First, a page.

By Michael Balloni
StrCat.Catter - An Efficient String Concatenation Component, Part 2
In Part 1 we looked at the motivation for
StrCat.Catter. In this part we'll look at the implementation and some
For those who know IDL - or can fake it -
Catter's interface is as follows:
As you can see, this is general-purpose string assembly engine. At first there was
Resolve. Then I found that I needed
Surround. I mostly use
Dump instead of
Resolve because it frees resources sooner.
Reset are included for completeness.
I like to use this component for concatenation of SQL query strings, both in VB and in ASP scripts. SQL Server devours big batches of SQL much better than lots of little requests. Since
Catter is so efficient, great gains can be had when the
size of the strings and the number of concatenations grows. As an example, I use this
component to manufacture SQL that marks all of a set of database-modelled files and
folders and their children folders and files as public or private. If there are just a
few files and folders, you can get away with VB string concatenation. Throw in a few
thousand files and deeply nested folders, and you need the improved performance of
Catter outperforms standard VB string concatenation after several dozen concatenations. Here's The results can be seen below. If you're interested in the code tests I used, check out the VB test code used. Note that is employs the use of a free component, ASP Profiler. To run this code you will need to download and install the component.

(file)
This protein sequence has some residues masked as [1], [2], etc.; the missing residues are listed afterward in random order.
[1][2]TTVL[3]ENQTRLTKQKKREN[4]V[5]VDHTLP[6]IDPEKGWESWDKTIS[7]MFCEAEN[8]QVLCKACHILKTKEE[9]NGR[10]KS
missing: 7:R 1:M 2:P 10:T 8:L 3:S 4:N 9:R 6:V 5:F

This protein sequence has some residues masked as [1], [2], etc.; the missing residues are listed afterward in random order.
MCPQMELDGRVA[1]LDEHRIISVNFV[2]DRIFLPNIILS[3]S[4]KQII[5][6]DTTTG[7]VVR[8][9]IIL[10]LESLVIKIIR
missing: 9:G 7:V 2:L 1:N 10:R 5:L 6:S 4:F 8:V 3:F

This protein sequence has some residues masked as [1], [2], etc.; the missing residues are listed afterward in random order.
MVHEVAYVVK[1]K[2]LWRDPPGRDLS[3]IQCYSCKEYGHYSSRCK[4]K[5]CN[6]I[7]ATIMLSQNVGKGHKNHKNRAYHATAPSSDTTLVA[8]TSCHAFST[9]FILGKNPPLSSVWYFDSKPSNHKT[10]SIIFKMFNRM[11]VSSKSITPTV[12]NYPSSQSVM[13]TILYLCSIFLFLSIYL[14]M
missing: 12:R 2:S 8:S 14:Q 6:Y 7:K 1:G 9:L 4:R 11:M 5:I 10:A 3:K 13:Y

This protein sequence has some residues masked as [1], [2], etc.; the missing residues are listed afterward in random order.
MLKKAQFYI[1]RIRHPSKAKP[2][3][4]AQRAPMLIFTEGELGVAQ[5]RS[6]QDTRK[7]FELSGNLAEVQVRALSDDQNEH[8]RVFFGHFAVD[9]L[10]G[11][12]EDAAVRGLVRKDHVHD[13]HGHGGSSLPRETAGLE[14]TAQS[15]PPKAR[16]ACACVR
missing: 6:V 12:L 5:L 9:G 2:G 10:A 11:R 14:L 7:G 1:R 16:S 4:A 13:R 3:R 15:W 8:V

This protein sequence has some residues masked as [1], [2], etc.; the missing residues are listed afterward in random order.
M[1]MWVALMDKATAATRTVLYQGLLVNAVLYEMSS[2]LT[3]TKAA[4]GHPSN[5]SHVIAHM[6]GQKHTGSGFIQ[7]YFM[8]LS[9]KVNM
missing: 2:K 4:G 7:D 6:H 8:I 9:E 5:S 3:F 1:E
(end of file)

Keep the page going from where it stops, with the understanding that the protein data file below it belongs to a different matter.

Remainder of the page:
|Concatenations||Length of String||VBScript Concatenation|
You can see that it takes about three times longer to get
Catter up to speed
for a single concatenation, and even after a few dozen
Catter lags behind.
But once VB starts to slow down, it does so disastrously - quadratically, in fact - and
Catter keeps its cool, staying almost linear in terms of time versus
concatenations. I'd hate to be the person waiting 25 seconds for VB to concatenate some strings!
Catter is an STL vector of STL wstrings.
calls on the reserve methods of both the vector and wstring classes. The implementations
of these classes are designed so that their execution time stays linear under these
circumstances. They accomplish this by doubling their allocated memory when they need
to grow, thereby avoiding making too many allocations and fragmenting the heap.
When you need to concatenate more than a few dozen strings, consider using
Catter's optimized C++ implementation can
prevent your site from CPU saturation when folks start asking more of it than VB can
StrCat.Cattersource code and DLL in ZIP format
StrCat.Catter and many other COM components power
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